Multi-purpose mineral may help with T and anabolic muscle gains in both elderly and athletic men.
Found in various foods & sports nutrition supplements, Magnesium is a mineral required for nearly every aspect of physical health–including T production. As a T-booster, Magnesium seems to:
- Inhibit sex hormone binding globulin (SHBG). The primary offender against active T levels, SHBG is “blocked” by Mg’s electrostatic modulation of the T-SHBG bond.
- Reduce oxidative stress. Mg protects against T-killing inflammation/oxidative induced by aging & exercise.
- Promote anabolic homeostasis. Of the 300 hormonal/enzymatic functions facilitated by Mg, many help operate & build muscle.
Working as the 11th most abundant mineral in the body, Magnesium (Mg) is a major compound involved in a number of biochemical reactions, including protein synthesis, muscle contractions, nerve conduction, blood pressure, heart rhythm, blood glucose regulation, and more. Considering its diverse roles in over 300 bodily functions, Mg is both an incredibly simple and absurdly complex mineral:
- Simple because you simply cannot function without it.
- Complex because most magnesium is in bone or in cells, making it difficult for us to assess & define an appropriate “Magnesium status.”
Yet, we’re certain that there does exist an appropriate “Magnesium status” due to the vast collection of clinical data in support of Mg intake and, more importantly, against Mg deficiency. And, unfortunately, if you’re wondering whether or not you’re Mg deficient, most likely you are: Nearly 70% of adults are below the recommended daily intake of Mg, with 19% adults consuming less than half the recommended amount.1
The issues involved with Mg deficiency include:
- Metabolic Syndrome
- Diabetes (Type 2)
- Low T Levels
In terms of boosting testosterone, Magnesium seems to work similarly to another important manly mineral Zinc:
- Having inadequate amounts of either mineral correlates with significantly decreased T levels, whereas increasing intake beyond adequate levels has little positive effect.
In other words: There’s a threshold amount of Mg required for optimum testosterone health.
Odds are, if you’re consuming a typical Western diet, your Mg levels are below that threshold. Additionally, similar to Zinc, Mg is easily secreted from the body through sweat, putting Western athletes at an even higher risk of Mg deficiency–and, consequently, low T.
But what’s Mg’s connection with T? Let’s find out:
How Magnesium Might Help T
Remember all of those bio-chemistry terms from high school that you forgot about?
Van der Waals interactions. Hydrogen bonding. Thermodynamics.
Turns out there was a point for studying them: They apply to Mg’s inhibitory role against sex hormone binding globulin (SHBG). Unlike traditional SHBG blockers, Mg frees T from this protein not by binding it to another compound, but through modulating the electrostatic attraction that facilitates the bond between T and SHBG.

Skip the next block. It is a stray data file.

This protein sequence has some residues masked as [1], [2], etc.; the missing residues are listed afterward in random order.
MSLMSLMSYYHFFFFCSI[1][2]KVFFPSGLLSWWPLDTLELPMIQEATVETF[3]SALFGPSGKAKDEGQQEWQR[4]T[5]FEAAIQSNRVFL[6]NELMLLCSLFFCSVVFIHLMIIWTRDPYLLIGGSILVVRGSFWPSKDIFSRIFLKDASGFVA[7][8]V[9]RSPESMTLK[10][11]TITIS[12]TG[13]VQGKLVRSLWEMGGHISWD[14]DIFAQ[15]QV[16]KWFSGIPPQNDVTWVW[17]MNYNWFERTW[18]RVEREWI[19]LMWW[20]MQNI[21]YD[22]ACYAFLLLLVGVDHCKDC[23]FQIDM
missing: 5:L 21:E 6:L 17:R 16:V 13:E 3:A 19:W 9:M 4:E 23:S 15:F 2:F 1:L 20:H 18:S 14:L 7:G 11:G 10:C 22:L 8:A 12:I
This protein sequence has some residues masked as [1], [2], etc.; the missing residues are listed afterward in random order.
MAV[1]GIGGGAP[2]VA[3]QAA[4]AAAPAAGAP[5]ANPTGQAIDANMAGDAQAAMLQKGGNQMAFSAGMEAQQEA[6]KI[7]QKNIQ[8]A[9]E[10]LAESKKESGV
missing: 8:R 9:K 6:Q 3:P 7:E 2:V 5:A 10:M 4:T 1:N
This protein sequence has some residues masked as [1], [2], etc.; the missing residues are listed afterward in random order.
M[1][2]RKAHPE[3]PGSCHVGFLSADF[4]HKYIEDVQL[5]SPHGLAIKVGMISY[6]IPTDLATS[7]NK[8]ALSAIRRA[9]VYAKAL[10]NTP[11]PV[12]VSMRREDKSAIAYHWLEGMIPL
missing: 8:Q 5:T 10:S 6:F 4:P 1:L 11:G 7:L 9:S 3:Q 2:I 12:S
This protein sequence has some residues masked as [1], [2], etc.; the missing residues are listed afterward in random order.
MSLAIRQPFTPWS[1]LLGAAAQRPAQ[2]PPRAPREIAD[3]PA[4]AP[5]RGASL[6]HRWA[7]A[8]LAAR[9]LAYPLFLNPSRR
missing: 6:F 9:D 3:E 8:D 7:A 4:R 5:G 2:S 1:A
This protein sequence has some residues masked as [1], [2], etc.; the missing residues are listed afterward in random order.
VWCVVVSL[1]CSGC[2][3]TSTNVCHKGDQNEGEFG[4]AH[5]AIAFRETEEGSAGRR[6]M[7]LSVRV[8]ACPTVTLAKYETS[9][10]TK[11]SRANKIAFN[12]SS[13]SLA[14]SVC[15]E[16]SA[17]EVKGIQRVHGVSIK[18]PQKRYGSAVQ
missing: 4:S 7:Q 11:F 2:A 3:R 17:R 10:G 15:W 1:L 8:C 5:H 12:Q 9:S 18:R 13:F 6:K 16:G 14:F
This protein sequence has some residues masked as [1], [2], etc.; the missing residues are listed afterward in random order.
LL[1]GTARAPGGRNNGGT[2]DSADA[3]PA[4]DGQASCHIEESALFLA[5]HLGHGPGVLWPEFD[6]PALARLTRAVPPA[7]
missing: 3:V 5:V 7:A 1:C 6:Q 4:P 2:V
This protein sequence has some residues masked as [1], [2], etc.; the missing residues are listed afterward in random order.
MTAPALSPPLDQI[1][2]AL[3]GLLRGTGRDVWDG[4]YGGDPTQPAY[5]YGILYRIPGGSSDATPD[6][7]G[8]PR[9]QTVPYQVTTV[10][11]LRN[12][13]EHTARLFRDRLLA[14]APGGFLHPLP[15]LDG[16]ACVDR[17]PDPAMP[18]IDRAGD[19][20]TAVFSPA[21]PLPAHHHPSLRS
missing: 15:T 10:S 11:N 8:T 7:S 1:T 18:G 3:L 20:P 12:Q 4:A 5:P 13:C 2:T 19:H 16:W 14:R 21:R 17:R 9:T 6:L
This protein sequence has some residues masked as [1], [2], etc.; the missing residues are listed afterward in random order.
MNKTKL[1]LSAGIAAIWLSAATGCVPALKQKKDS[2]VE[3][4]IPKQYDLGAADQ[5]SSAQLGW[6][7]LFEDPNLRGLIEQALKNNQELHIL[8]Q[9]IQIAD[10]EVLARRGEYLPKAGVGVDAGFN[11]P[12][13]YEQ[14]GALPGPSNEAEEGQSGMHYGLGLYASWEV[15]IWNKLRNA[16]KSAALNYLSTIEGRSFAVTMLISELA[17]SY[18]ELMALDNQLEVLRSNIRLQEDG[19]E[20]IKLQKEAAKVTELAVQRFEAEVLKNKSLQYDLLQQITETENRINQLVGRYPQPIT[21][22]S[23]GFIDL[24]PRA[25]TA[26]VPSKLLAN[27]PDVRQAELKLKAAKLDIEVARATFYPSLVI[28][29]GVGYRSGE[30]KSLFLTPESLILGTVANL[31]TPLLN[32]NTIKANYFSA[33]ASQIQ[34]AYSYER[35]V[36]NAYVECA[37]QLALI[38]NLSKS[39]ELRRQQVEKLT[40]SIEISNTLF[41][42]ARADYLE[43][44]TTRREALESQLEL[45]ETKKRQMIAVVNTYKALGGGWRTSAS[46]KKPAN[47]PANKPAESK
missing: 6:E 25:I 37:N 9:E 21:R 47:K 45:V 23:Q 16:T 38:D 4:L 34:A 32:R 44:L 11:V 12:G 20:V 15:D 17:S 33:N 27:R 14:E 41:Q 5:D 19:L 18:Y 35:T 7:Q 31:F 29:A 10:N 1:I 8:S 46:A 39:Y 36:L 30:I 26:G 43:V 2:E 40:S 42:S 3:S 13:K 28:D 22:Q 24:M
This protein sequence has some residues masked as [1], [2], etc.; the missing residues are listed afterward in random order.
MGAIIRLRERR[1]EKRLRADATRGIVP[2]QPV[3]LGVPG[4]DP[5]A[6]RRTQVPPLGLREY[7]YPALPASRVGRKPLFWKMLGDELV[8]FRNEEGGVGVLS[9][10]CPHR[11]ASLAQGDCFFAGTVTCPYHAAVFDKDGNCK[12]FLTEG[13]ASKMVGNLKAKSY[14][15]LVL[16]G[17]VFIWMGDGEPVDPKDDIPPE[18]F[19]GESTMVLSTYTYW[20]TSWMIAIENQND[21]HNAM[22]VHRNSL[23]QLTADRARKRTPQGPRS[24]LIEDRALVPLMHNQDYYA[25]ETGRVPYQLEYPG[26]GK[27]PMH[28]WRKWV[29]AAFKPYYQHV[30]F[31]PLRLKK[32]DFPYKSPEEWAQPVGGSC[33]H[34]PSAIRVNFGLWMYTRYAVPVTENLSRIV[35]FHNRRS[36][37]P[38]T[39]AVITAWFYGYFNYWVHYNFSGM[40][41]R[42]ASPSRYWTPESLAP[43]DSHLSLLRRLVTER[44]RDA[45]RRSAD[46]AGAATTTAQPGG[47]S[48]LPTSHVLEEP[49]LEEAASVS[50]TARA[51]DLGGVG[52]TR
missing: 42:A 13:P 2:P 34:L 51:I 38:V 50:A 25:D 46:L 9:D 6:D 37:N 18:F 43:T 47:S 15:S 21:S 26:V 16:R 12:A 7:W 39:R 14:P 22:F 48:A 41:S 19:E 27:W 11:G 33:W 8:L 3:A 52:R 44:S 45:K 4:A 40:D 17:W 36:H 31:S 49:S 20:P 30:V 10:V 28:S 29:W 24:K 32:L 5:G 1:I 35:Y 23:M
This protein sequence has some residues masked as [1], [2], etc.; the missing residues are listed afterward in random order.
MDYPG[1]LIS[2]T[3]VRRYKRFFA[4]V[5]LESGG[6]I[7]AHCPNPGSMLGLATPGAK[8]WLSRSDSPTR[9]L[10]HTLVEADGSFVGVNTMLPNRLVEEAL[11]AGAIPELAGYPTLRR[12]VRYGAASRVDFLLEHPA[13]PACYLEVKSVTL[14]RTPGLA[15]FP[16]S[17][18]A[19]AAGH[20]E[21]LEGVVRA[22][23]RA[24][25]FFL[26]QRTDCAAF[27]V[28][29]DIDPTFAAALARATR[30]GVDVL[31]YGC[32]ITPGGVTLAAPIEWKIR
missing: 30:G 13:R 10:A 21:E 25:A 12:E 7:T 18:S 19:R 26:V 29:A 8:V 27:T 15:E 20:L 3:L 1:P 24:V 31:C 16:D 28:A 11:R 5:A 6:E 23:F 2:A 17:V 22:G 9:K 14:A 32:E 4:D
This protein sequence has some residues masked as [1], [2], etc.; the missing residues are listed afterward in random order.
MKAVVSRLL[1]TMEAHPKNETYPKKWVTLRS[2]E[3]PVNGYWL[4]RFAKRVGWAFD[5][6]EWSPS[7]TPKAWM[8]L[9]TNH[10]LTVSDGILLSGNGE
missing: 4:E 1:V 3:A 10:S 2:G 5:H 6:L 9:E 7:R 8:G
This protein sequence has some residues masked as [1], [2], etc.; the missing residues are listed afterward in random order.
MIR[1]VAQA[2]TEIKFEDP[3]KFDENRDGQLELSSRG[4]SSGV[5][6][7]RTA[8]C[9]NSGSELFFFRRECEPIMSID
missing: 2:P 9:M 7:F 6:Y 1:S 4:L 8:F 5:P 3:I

Through uncompetitive inhibition of Mg on T-SHBG bonds, T’s affinity to SHBG is altered, resulting in more bioactive T in the bloodstream.3
Reduces Oxidative Stress
One of the negative modulators of T status is inflammation–namely inflammatory cytokines, which act as inhibitory factors on the pituitary gland (decreasing secretion of Luteinizing Hormone–responsible for signaling T production) and directly on the testes (where T production occurs).
During systemic inflammation, both T and Mg levels are diminished.4 Yet, supplementing Mg has shown to help T status by reducing the resulting oxidative stress damage afforded by inflammatory cytokines. Whether Mg’s antioxidant capabilities include anti-inflammation as well remains relatively unknown–however, inflammation seems to decrease in the presence of Mg, which may be attributed to T’s anti-inflammatory effects.5
Promotes Anabolic Homeostasis
The obvious observation: Mg regulates over 300 pathways, therefore low Mg inevitably leads to disrupted T production–plus, many more health issues. Throughout the aging process, a number of factors interrupt the cascade of nutritional/hormonal pathways required of an anabolic metabolism (including T production). Having an adequate supply of Mg can help mediate those pathways to ensure a functional anabolic homeostasis is achieved.5
Animal trials have the unique advantage of controlling both Mg deficiency & excessive Mg intake to observe their effects on male sex hormones, functions, and behaviors. In regards to low serum Mg levels, researchers found that:
- Cells along the epididymis (tubes that connect the testes to the vas deferens) had a “peculiar response” to the absence of adequate Mg levels. This was held in comparison to the belief that Mg-deficiency is associated with increased oxidative stress in the testes.7
Whether this supports the notion that Mg-deficiency correlates with oxidative stress seems unclear—yet, under conditions of excess Mg intake, researchers observed:
- Increased serum T levels
- Less sperm degeneration
- Higher LH levels, but unaffected FSH
- Decreased oxidative stress in testicular tissue8
In this last study, Mg supplementation seemed to have both indirect and direct action on testicular function, with at least an improvement on oxidative stress levels. More importantly, these pre-clinical animal studies show promise for Mg’s clinical usage on male health.
Human trials on Mg supplementation show promising T-boosting results, particularly among active athletes—however, older men at risk of Mg depletion seem to benefit from supplementation as well.
In this study, the combined effects of Mg & exercise on free & total plasma T levels were assessed on two tae kwon do groups (one with Mg supplementation; one without) and a sedentary (no exercise with Mg supplementation) control group. During research, T levels were determined at 4 different stages: 1) Rest before supplementation, 2) Exhaustion before supplementation, 3) Rest after supplementation, 4) Exhaustion after supplementation.